Security update for OpenSSL removes four holes
New versions of the OpenSSL encryption library remove a total of four holes through which hackers could crash a server, or client, using manipulated packets. One of the holes is based on a buffer overflow and is probably suitable for planting code onto a system. OpenSSL prior to 0.9.7l and prior to 0.9.8d are affected on all operating systems. The updates are available as source code for self-compilers. Linux distributors and teams behind the BSD derivations are also distributing the updated packets. Users should install the packets as soon as possible.
The buffer overflow is located in the SSL_get_shared_ciphers function, the advisory reports. When an application calls that function, an attacker can provoke the overflow through a specially prepared list of algorithms. Potential applications include web servers with client authentication, mail servers (Exim), mail applications (S/MIME), VPNs (OpenVPN) and others. In the simplest case the application just crashes, in a worst case scenario the attacker succeeds in writing his own program onto the stack and launching it. The developers did not provide any further details.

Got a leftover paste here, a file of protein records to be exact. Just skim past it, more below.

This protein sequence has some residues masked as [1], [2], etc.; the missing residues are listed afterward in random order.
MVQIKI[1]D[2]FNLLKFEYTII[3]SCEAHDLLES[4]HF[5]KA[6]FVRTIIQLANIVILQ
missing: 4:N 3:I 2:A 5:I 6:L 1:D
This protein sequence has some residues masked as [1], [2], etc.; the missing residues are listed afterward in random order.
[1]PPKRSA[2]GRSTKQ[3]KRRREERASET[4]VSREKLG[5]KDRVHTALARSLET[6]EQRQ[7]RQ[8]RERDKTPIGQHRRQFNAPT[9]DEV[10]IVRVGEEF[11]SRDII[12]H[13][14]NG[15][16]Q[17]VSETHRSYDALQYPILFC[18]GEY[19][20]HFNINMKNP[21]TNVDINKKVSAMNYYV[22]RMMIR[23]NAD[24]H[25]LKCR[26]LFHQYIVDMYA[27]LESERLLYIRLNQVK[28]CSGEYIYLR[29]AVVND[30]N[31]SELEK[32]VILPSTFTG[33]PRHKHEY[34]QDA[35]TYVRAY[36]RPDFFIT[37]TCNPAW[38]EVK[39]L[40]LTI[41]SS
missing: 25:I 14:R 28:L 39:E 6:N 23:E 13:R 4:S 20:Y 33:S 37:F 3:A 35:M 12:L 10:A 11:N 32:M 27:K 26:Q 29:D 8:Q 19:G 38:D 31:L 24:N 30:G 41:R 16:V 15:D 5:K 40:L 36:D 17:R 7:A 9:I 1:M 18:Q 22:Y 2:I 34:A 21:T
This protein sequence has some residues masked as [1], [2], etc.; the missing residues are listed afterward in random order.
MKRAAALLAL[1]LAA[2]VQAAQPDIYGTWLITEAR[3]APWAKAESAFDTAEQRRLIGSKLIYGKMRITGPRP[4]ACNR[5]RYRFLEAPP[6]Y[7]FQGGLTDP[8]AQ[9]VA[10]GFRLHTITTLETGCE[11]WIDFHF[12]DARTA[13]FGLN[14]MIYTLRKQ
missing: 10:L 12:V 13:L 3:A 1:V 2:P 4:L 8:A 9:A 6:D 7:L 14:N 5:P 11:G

Two other flaws are located in the ASN.1 parser. Certain structures can confuse the parser to the point that it enters into an endless loop, consuming significant memory. The error is not present in versions prior to 0.9.7, the report notes. Several public keys can also cause a disproportionately long processing time, which attackers can exploit for DoS attacks. The fourth error is found within the client code for SSLv2. A rigged server can cause the client to crash.
- OpenSSL Security Advisory [28th September 2006], Advisory from OpenSSL